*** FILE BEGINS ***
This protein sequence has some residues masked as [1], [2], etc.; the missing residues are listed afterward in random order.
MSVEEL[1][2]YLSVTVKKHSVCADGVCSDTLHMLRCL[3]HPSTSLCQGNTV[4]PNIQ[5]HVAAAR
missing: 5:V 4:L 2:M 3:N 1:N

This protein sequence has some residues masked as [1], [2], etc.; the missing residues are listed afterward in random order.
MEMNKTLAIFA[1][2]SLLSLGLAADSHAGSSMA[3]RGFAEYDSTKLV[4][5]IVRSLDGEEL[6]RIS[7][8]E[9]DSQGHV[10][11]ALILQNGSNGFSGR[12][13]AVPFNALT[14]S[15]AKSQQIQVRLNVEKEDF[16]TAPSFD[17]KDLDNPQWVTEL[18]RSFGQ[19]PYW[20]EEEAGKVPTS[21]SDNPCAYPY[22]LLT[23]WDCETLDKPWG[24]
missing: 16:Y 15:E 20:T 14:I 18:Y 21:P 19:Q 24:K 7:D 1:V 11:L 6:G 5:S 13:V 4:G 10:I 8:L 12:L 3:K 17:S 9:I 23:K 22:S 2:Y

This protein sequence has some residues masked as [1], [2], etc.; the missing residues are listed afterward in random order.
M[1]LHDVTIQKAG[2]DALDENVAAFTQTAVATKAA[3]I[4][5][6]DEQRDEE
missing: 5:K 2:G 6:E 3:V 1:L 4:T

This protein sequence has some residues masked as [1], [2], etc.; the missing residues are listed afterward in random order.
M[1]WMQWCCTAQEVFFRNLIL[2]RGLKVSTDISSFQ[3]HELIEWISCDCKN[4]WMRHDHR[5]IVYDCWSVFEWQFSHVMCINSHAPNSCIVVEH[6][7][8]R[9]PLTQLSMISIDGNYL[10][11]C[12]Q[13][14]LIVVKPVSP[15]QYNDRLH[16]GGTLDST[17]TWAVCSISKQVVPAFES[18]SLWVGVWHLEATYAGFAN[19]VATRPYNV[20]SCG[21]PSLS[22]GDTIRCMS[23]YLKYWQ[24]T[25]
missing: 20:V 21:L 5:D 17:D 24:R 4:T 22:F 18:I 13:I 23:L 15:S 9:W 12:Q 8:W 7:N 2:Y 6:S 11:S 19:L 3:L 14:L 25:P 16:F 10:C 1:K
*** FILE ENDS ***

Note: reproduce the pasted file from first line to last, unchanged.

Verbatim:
This protein sequence has some residues masked as [1], [2], etc.; the missing residues are listed afterward in random order.
MSVEEL[1][2]YLSVTVKKHSVCADGVCSDTLHMLRCL[3]HPSTSLCQGNTV[4]PNIQ[5]HVAAAR
missing: 5:V 4:L 2:M 3:N 1:N

This protein sequence has some residues masked as [1], [2], etc.; the missing residues are listed afterward in random order.
MEMNKTLAIFA[1][2]SLLSLGLAADSHAGSSMA[3]RGFAEYDSTKLV[4][5]IVRSLDGEEL[6]RIS[7][8]E[9]DSQGHV[10][11]ALILQNGSNGFSGR[12][13]AVPFNALT[14]S[15]AKSQQIQVRLNVEKEDF[16]TAPSFD[17]KDLDNPQWVTEL[18]RSFGQ[19]PYW[20]EEEAGKVPTS[21]SDNPCAYPY[22]LLT[23]WDCETLDKPWG[24]
missing: 16:Y 15:E 20:T 14:I 18:Y 21:P 19:Q 24:K 7:D 1:V 11:L 6:G 5:S 13:V 4:G 10:I 8:L 12:L 3:K 17:S 9:I 23:K 22:S 2:Y

This protein sequence has some residues masked as [1], [2], etc.; the missing residues are listed afterward in random order.
M[1]LHDVTIQKAG[2]DALDENVAAFTQTAVATKAA[3]I[4][5][6]DEQRDEE
missing: 5:K 2:G 6:E 3:V 1:L 4:T

This protein sequence has some residues masked as [1], [2], etc.; the missing residues are listed afterward in random order.
M[1]WMQWCCTAQEVFFRNLIL[2]RGLKVSTDISSFQ[3]HELIEWISCDCKN[4]WMRHDHR[5]IVYDCWSVFEWQFSHVMCINSHAPNSCIVVEH[6][7][8]R[9]PLTQLSMISIDGNYL[10][11]C[12]Q[13][14]LIVVKPVSP[15]QYNDRLH[16]GGTLDST[17]TWAVCSISKQVVPAFES[18]SLWVGVWHLEATYAGFAN[19]VATRPYNV[20]SCG[21]PSLS[22]GDTIRCMS[23]YLKYWQ[24]T[25]
missing: 20:V 21:L 5:D 17:D 24:R 4:T 22:F 18:I 13:I 23:L 15:S 9:W 12:Q 8:W 7:N 2:Y 6:S 11:S 19:L 3:L 14:L 25:P 16:F 10:C 1:K